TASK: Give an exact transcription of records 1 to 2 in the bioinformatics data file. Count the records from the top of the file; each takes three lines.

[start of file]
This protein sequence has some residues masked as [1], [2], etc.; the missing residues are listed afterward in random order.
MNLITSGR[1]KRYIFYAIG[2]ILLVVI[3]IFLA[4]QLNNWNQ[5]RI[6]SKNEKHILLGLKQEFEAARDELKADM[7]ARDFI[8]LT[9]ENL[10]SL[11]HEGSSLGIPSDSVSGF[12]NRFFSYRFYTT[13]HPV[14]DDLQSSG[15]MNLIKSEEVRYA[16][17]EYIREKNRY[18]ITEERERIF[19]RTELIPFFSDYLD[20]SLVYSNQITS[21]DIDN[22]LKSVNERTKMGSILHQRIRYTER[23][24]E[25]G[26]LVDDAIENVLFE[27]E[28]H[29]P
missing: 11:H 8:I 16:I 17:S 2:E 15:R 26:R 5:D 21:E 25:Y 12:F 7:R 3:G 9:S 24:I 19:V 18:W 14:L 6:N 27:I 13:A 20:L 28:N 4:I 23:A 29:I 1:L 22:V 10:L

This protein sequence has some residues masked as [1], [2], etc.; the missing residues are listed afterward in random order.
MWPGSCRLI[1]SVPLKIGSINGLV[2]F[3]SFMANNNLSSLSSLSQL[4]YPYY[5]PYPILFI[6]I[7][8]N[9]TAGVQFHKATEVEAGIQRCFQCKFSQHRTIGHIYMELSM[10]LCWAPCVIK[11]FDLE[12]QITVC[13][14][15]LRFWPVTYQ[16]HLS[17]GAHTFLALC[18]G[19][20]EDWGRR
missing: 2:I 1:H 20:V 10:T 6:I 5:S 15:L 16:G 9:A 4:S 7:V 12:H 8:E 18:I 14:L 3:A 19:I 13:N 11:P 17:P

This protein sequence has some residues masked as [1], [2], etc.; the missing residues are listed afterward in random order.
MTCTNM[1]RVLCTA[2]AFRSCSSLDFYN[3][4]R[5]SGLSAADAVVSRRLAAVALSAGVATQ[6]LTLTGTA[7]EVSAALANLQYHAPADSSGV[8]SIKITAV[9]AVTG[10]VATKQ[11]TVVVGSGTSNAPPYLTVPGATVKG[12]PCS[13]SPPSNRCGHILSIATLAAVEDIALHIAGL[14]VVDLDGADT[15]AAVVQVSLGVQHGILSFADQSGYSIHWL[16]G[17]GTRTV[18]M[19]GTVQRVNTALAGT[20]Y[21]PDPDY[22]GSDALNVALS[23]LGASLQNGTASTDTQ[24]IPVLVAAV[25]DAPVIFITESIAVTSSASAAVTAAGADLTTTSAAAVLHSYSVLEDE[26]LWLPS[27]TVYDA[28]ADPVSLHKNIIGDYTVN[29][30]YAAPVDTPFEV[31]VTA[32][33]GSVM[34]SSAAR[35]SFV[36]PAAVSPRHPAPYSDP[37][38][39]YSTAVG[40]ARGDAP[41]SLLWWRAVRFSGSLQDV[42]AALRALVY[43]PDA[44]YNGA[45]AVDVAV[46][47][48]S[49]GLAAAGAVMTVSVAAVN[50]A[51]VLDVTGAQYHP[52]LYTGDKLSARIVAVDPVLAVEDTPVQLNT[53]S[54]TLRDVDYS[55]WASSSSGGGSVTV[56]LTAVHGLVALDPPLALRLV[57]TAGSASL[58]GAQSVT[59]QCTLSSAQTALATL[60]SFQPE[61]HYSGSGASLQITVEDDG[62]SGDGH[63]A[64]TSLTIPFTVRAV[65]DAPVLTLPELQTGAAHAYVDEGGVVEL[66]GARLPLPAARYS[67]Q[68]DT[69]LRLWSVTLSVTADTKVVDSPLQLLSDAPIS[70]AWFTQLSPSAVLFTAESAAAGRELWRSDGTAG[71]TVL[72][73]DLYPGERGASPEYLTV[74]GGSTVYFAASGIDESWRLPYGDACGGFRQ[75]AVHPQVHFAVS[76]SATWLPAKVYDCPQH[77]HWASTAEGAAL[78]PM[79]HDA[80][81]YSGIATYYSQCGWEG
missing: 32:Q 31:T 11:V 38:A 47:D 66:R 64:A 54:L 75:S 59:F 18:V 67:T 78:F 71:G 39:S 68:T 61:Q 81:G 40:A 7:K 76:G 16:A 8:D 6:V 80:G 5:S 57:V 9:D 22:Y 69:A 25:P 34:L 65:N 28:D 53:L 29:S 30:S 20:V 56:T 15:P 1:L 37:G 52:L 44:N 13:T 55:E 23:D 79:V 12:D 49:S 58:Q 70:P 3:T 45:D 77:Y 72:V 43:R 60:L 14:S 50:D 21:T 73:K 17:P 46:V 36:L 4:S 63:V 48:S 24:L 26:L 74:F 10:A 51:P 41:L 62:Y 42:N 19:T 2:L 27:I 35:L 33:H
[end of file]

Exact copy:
This protein sequence has some residues masked as [1], [2], etc.; the missing residues are listed afterward in random order.
MNLITSGR[1]KRYIFYAIG[2]ILLVVI[3]IFLA[4]QLNNWNQ[5]RI[6]SKNEKHILLGLKQEFEAARDELKADM[7]ARDFI[8]LT[9]ENL[10]SL[11]HEGSSLGIPSDSVSGF[12]NRFFSYRFYTT[13]HPV[14]DDLQSSG[15]MNLIKSEEVRYA[16][17]EYIREKNRY[18]ITEERERIF[19]RTELIPFFSDYLD[20]SLVYSNQITS[21]DIDN[22]LKSVNERTKMGSILHQRIRYTER[23][24]E[25]G[26]LVDDAIENVLFE[27]E[28]H[29]P
missing: 11:H 8:I 16:I 17:S 2:E 15:R 26:R 5:D 21:E 25:Y 12:F 7:R 3:G 9:S 24:I 19:V 18:W 14:L 6:N 27:I 13:A 20:L 28:N 4:I 23:A 29:I 1:L 22:V 10:L

This protein sequence has some residues masked as [1], [2], etc.; the missing residues are listed afterward in random order.
MWPGSCRLI[1]SVPLKIGSINGLV[2]F[3]SFMANNNLSSLSSLSQL[4]YPYY[5]PYPILFI[6]I[7][8]N[9]TAGVQFHKATEVEAGIQRCFQCKFSQHRTIGHIYMELSM[10]LCWAPCVIK[11]FDLE[12]QITVC[13][14][15]LRFWPVTYQ[16]HLS[17]GAHTFLALC[18]G[19][20]EDWGRR
missing: 2:I 1:H 20:V 10:T 6:I 5:S 15:L 16:G 9:A 4:S 7:V 12:H 8:E 18:I 14:L 3:A 19:I 13:N 11:P 17:P